The same reporter that broke the story in the Chicago Sun Times of a “female” CEO that Bruce Rauner threatened to “bury” and make her “radioactive,” is now being bullied himself, along with another female, his wife. The highly-respected Sun Times political reporter, Dave McKinney, is on the receiving end of Rauner’s bullying tactics, highlighting the credibility of the original charges lodged against Rauner in an investigative piece that showed Christine Kirk, the CEO of LeapSource Inc., a now-defunct bankrupted GTCR company, being bullied by her boss. Rauner is again being accused of being a bullying in another piece, the Crain’s Chicago Business piece published yesterday, that shows Rauner attempted to kill the LeapSource story and “retaliate” and “bully” the reporter.
For good measure, Rauner’s team used the pretext of dragging McKinney’s wife into the narrative that the story should be “killed” by the Sun Times. However, the couple have bent over backwards to assure that their work would not conflict, reported Rich Miller’s Capitol Fax. Both are consummate professionals who would never allow their work to conflict.
McKinney’s piece in question was also co-written and co-reported by two others, Carol Marin and Don Mosely, yet neither of those reporters were accused of wrongdoing by the Rauner campaign. In fact it was Carol Marin’s reading of one of the more explosive parts of the story, that turned into an ad for the Quinn for Illinois campaign. Yet those reporters reporting on the story was not raised as an issue by Rauner, nor were they “retaliated” against, or “bullied.”
In response, the Quinn campaign said “Once again Bruce Rauner is blaming everybody but himself and refusing to take responsibility for his own actions. The irony here is that Mr. Rauner got into this mess by bullying a woman executive and then he paid $500,000 to make the lawsuit go away. Now here he is again, going after another woman executive.”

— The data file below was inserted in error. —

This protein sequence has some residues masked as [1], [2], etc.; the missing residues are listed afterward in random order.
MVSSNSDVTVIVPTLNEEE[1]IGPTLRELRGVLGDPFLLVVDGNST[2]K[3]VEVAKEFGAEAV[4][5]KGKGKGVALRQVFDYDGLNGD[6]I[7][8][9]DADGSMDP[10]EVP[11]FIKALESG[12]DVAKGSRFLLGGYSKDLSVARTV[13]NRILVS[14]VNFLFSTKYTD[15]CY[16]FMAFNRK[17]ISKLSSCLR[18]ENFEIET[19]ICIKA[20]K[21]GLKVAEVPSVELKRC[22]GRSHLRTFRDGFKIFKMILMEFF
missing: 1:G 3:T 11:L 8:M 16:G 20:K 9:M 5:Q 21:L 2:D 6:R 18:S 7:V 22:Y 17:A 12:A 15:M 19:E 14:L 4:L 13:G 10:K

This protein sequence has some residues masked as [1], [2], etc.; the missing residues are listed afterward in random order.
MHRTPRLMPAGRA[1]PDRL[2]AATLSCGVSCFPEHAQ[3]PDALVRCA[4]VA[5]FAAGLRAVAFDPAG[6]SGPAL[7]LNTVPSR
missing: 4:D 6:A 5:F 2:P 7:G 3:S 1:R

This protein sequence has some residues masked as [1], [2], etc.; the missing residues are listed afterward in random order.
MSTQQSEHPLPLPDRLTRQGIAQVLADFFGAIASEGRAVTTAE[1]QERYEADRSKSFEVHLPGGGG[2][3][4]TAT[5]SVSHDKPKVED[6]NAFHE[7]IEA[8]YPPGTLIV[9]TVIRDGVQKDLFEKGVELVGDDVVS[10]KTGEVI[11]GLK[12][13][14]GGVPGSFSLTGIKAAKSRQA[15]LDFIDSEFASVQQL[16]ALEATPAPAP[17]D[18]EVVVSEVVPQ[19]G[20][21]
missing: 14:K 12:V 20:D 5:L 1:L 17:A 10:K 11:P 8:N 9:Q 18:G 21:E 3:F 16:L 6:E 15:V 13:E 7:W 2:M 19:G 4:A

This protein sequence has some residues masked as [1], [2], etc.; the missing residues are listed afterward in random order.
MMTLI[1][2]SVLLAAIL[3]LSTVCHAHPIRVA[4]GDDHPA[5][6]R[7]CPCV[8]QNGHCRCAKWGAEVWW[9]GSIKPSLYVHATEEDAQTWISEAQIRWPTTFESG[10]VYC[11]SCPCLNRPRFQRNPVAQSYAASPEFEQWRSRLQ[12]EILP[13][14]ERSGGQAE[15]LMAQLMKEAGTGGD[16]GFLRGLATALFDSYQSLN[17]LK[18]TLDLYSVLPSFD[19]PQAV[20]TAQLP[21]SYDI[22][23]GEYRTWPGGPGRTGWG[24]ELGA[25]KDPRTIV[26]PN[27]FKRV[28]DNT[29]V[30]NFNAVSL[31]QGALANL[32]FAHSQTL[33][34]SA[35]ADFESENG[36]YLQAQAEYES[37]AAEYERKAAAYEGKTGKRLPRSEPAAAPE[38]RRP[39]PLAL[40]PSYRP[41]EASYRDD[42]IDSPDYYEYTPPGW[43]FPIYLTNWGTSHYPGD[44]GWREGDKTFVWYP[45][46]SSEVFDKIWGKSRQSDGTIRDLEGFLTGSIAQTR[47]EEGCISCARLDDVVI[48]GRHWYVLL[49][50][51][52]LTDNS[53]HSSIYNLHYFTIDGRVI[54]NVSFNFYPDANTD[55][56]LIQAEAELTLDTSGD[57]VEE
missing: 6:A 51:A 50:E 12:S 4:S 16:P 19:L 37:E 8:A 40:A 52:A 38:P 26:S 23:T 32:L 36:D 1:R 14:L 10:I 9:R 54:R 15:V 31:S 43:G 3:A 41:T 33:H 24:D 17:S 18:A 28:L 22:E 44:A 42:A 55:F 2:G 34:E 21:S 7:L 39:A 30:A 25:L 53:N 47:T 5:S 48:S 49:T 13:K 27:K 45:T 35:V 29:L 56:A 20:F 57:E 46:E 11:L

In the piece, Rauner allegedly responded by telling Kirk in February 2001: “If you go legal on us, we’ll hurt you and your family.” The Chicago Sun Times reports that through Thomas Gilman, a consultant and ex-top executive at Chrysler Financial, Rauner said, “I will bury her.”
“I will make her radioactive,” Rauner allegedly added to Gilman. “She will never get another job anywhere, ever. I will bankrupt her with legal fees. I don’t know if she has a family or not, but if she does, she better think twice about this.”
Once again the dark side of Rauner is emerging. The Rauner campaign, through its manager Chip Englander, attempted to “retaliate” against McKinney after the publication of the the Sun Times story. McKinney retained the services of Patrick Collins, the former U.S. federal prosecutor that sent former Illinois Republican Governor George Ryan to prison for corruption. Englander insists that the McKinney piece was “irresponsible” because they claim that the lawsuit was thrown out of court. However, a settlement was reached in the case in which McKinney reported, “Kirk and GTCR agreed to settle in 2008, with GTCR and a law firm associated with the deal agreeing to pay $511,000 to Kirk, Gilman and six other plaintiffs, all of who were LeapSource employees.”
Rauner contention is that if he is elected, he wants to “run Illinois like a business.” The question emerges is this: Would he run Illinois like he ran LeapSource? Or any of the other eleven companies that went bankrupt under Rauner and GTCR’s management over the years. Couple those failures with the “retaliatory” and “bully” tactics employed by his campaign manager at the orders of Rauner, and an ugly portrait of the man that would be Governor of Illinois emerges.